INTRENABLE(9)                                       INTRENABLE(9)

          intrenable, intrdisable - enable (disable) an interrupt

          void intrenable(int v, void (*f)(Ureg*, void*), void* a, int
          tbdf, char *name)

          void intrdisable(int v, void (*f)(Ureg*, void*), void* a,
          int tbdf, char *name)

          Intrenable registers f to be called by the kernel's inter-
          rupt controller driver each time an interrupt denoted by v
          occurs, and unmasks the corresponding interrupt in the
          interrupt controller.  The encoding of v is platform-
          dependent; it is often an interrupt vector number, but can
          be more complex.  Tbdf is a platform-dependent value that
          might further qualify v. It might for instance denote the
          type of bus, bus instance, device number and function (fol-
          lowing the PCI device indexing scheme), hence its name, but
          can have platform-dependent meaning.  Name is a string that
          should uniquely identify the corresponding device (eg,
          "uart0"); again it is usually platform-dependent.
          Intrenable supports sharing of interrupt levels when the
          hardware does.

          Almost invariably f is a function defined in a device driver
          to carry out the device-specific work associated with a
          given interrupt.  The pointer a is passed to f; typically it
          points to the driver's data for a given device or con-
          troller.  It also passes f a Ureg* value that contains the
          registers saved by the interrupt handler (the contents are
          platform specific; see the platform's include file ureg.h).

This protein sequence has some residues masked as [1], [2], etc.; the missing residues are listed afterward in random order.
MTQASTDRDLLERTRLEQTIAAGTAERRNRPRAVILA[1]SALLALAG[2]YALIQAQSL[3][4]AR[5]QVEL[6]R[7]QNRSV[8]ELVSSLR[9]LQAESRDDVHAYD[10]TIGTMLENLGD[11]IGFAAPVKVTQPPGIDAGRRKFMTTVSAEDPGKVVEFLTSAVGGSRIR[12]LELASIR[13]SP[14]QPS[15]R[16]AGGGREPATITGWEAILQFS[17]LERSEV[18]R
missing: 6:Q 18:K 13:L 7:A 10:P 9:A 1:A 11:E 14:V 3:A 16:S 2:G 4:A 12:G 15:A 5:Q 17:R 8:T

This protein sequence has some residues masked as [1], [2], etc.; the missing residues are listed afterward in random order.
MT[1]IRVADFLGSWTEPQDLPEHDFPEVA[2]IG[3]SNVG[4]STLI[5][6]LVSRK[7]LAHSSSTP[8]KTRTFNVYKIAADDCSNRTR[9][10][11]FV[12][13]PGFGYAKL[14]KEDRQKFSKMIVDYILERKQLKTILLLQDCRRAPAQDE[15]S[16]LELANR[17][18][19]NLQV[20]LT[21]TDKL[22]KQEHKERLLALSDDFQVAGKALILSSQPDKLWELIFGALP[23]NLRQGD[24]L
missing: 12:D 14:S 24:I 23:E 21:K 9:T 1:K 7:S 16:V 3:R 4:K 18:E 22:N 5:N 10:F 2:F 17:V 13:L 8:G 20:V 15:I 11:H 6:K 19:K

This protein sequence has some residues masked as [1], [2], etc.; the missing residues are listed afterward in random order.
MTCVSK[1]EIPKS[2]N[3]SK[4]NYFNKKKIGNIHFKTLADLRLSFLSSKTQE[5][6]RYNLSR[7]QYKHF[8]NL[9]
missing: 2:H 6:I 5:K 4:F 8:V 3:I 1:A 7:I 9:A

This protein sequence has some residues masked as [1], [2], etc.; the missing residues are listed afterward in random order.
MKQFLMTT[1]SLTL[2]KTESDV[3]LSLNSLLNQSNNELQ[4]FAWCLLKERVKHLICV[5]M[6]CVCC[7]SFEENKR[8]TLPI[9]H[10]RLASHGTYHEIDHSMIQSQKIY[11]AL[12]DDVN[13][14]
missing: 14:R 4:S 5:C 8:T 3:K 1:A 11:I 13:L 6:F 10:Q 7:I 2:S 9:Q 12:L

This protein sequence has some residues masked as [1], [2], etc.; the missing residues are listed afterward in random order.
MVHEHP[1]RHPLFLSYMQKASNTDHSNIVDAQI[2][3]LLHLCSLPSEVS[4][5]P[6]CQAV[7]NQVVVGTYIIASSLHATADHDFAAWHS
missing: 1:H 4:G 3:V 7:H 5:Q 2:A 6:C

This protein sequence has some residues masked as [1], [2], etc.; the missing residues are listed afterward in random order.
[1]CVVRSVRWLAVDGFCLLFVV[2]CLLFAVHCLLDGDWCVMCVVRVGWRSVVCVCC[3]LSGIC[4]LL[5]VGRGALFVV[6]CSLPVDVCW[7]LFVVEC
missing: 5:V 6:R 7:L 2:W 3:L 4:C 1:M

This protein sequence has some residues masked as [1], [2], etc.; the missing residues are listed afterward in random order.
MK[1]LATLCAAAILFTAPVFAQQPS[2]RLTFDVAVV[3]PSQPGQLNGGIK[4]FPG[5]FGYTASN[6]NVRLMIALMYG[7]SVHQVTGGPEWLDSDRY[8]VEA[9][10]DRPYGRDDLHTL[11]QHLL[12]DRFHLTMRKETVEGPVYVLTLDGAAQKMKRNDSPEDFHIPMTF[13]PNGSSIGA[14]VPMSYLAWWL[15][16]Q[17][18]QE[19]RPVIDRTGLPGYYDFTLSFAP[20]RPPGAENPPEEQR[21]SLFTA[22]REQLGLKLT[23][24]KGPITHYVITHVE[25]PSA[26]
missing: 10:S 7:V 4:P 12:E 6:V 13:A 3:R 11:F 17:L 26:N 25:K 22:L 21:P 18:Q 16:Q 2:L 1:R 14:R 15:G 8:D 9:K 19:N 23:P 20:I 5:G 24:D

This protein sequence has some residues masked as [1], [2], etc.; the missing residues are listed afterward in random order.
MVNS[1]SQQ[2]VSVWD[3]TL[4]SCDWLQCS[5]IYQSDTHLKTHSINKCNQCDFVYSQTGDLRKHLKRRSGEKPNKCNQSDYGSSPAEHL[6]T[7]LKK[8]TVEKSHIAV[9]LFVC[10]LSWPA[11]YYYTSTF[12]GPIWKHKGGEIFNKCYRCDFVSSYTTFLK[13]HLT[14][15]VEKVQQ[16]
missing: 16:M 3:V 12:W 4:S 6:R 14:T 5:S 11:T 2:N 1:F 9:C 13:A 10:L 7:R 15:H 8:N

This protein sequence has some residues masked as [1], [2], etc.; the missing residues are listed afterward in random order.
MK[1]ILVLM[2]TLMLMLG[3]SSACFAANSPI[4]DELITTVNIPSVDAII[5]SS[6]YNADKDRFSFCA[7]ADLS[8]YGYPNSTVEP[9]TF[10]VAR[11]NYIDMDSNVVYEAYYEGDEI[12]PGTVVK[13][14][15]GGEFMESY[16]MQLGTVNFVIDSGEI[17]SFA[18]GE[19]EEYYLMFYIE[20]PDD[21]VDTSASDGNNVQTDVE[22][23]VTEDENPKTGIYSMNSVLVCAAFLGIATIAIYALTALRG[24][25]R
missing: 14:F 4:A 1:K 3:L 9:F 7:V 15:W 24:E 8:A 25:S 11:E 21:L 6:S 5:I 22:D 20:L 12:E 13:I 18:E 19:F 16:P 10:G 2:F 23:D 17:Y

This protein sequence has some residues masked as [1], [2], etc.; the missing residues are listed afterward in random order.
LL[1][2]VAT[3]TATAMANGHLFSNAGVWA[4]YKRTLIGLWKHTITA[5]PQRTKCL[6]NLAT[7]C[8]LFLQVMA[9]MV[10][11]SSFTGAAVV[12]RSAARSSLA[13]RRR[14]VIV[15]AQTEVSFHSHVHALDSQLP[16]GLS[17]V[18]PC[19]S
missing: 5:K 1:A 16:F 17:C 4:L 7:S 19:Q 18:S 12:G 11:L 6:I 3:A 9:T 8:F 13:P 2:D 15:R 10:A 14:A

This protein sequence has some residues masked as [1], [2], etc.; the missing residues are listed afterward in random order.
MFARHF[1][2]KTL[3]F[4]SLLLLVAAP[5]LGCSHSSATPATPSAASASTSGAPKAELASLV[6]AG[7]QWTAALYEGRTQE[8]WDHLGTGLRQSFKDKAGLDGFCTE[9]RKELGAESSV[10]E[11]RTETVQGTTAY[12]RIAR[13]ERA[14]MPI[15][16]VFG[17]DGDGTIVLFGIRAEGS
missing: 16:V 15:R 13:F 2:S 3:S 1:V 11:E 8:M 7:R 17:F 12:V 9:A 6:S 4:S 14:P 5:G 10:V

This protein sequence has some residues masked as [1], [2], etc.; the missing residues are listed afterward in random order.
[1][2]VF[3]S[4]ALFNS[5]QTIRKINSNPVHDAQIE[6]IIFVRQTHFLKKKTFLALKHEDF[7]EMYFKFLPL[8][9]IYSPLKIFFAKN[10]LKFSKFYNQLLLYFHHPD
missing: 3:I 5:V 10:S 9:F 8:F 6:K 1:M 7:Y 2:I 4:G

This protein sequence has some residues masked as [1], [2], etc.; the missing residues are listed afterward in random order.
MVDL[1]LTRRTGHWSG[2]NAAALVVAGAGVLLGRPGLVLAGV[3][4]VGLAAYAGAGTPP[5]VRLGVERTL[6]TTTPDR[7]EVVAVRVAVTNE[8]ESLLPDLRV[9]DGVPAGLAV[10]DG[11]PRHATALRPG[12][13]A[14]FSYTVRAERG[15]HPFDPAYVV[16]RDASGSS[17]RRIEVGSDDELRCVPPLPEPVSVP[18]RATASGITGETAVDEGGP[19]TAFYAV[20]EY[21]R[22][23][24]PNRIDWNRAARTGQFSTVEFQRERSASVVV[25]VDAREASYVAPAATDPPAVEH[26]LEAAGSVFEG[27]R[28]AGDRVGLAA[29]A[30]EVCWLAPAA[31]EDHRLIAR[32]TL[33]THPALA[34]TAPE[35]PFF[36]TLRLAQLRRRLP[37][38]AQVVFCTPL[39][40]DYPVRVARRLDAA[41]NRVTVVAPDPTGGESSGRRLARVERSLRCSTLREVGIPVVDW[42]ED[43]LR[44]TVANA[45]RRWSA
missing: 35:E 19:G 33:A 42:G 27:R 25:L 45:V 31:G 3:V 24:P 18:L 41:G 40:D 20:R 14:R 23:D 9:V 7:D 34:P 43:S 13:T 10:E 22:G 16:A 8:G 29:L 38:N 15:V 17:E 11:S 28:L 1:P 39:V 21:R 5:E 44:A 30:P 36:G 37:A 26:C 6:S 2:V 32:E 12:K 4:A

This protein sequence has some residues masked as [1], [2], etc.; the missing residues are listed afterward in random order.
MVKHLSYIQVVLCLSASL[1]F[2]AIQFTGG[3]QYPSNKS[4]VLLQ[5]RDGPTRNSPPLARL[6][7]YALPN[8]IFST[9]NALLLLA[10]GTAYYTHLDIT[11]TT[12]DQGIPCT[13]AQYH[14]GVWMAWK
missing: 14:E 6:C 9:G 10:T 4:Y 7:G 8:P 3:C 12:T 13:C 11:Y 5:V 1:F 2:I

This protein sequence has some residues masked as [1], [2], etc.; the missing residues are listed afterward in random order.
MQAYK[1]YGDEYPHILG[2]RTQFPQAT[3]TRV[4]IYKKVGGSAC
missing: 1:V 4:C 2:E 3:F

F is invoked by underlying code in the kernel that is
          invoked directly from the hardware vectors.  It is therefore
          not running in any process (see kproc(9); indeed, on many
          platforms the current process pointer (up) will be nil.
          There are many restrictions on kernel functions running out-
          side a process, but a fundamental one is that they must not
          sleep(9), although they often call wakeup to signal the
          occurrence of an event associated with the interrupt.
          Qio(9) and other manual pages note which functions are safe
          for f to call.

          The interrupt controller driver does whatever is required to
          acknowledge or dismiss the interrupt signal in the interrupt
          controller, before calling f, for edge-triggered interrupts,
          and after calling f for level-triggered ones.  F is

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     INTRENABLE(9)                                       INTRENABLE(9)

          responsible for dealing with the cause of the interrupt in
          the device, including any acknowledgement required in the
          device, before it returns.

          Intrdisable removes any registration previously made by
          intrenable with matching parameters, and if no other inter-
          rupt is active on v, it masks the interrupt in the con-
          troller.  Device drivers that are not dynamically configured
          tend to call intrenable during reset or initialisation (see
          dev(9)), but can call it at any appropriate time, and
          instead of calling intrdisable they can simply enable or
          disable interrupts in the device as required.


          malloc(9), qio(9), sleep(9), splhi(9)

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